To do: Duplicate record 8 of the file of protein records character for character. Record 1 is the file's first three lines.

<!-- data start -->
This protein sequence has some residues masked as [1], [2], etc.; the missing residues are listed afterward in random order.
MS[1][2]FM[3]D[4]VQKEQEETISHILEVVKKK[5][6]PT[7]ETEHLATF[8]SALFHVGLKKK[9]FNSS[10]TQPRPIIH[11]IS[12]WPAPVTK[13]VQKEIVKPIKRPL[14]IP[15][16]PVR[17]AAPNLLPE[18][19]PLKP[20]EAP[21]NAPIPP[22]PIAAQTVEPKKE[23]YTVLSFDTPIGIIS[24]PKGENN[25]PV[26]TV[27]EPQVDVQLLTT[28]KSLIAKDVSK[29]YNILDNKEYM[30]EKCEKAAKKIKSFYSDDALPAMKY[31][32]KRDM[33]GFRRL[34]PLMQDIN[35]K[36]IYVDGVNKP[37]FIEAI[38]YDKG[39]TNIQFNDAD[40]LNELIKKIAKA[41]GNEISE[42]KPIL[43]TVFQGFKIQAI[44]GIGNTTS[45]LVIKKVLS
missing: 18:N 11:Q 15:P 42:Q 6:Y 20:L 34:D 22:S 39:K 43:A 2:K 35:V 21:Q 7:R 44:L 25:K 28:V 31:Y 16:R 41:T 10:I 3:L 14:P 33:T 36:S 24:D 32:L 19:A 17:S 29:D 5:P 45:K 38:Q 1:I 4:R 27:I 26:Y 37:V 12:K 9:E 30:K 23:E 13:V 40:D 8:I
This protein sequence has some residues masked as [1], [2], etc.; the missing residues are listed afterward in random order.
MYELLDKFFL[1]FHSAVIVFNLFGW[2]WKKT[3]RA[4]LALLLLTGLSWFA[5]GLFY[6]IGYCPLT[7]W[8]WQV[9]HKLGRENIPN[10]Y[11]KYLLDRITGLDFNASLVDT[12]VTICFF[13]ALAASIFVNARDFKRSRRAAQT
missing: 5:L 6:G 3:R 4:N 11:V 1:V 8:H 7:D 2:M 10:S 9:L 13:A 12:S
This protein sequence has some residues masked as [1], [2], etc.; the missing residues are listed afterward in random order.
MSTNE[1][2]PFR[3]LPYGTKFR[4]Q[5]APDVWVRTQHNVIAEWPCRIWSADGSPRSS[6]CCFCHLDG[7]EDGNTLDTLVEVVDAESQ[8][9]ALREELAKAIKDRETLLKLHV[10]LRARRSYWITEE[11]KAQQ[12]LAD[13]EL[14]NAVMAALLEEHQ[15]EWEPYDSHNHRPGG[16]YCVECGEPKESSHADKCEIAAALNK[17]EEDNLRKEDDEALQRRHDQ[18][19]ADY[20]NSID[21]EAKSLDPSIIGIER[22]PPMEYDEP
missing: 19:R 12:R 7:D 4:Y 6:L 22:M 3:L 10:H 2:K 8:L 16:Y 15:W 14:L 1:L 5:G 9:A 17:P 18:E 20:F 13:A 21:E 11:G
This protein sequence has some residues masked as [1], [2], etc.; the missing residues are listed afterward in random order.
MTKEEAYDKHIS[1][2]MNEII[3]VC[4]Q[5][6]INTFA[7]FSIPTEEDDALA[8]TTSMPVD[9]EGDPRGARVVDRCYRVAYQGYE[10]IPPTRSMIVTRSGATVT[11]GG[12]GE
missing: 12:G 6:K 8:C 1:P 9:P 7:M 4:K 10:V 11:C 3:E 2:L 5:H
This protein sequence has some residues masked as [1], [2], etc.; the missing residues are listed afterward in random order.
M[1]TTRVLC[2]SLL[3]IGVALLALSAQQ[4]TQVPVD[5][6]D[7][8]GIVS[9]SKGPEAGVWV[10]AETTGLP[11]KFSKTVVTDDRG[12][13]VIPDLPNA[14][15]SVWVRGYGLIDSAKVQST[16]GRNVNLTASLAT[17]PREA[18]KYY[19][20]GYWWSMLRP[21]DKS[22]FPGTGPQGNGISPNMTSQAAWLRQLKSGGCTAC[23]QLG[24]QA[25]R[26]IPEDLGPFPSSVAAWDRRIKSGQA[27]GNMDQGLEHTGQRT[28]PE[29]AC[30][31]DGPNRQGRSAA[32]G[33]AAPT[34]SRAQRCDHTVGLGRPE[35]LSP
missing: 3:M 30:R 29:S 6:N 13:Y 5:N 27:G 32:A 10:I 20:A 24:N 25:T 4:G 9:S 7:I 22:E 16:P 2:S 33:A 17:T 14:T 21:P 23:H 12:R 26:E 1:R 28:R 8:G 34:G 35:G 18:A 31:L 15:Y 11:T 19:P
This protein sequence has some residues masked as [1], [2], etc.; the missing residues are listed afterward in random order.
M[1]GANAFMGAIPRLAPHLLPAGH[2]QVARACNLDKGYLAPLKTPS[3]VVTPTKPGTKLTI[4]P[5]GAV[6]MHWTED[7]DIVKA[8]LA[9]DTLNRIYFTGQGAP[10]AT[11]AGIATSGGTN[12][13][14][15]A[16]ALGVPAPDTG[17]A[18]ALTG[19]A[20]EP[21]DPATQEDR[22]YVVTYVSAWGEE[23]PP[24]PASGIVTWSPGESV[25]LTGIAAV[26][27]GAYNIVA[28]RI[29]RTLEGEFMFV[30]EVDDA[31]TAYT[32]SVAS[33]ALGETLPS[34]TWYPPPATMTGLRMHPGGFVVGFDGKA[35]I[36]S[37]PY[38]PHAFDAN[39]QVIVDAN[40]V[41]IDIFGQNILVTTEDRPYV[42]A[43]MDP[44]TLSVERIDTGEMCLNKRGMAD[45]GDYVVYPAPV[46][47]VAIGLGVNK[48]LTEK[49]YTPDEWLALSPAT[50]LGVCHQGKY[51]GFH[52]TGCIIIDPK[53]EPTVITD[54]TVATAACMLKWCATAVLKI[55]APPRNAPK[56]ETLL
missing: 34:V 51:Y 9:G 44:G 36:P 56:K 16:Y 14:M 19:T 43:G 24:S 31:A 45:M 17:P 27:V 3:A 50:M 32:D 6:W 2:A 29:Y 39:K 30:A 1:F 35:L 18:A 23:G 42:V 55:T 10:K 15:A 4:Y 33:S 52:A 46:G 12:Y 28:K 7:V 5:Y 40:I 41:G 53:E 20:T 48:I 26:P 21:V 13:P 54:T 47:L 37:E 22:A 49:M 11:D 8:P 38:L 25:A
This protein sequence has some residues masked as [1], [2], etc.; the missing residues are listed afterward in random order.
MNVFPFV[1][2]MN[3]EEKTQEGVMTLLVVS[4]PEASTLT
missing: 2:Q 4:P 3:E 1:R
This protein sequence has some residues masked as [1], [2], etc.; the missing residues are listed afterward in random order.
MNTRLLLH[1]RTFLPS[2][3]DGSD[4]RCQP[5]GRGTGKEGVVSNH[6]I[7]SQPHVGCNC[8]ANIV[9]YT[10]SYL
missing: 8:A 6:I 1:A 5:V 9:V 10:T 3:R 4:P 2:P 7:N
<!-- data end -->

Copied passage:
This protein sequence has some residues masked as [1], [2], etc.; the missing residues are listed afterward in random order.
MNTRLLLH[1]RTFLPS[2][3]DGSD[4]RCQP[5]GRGTGKEGVVSNH[6]I[7]SQPHVGCNC[8]ANIV[9]YT[10]SYL
missing: 8:A 6:I 1:A 5:V 9:V 10:T 3:R 4:P 2:P 7:N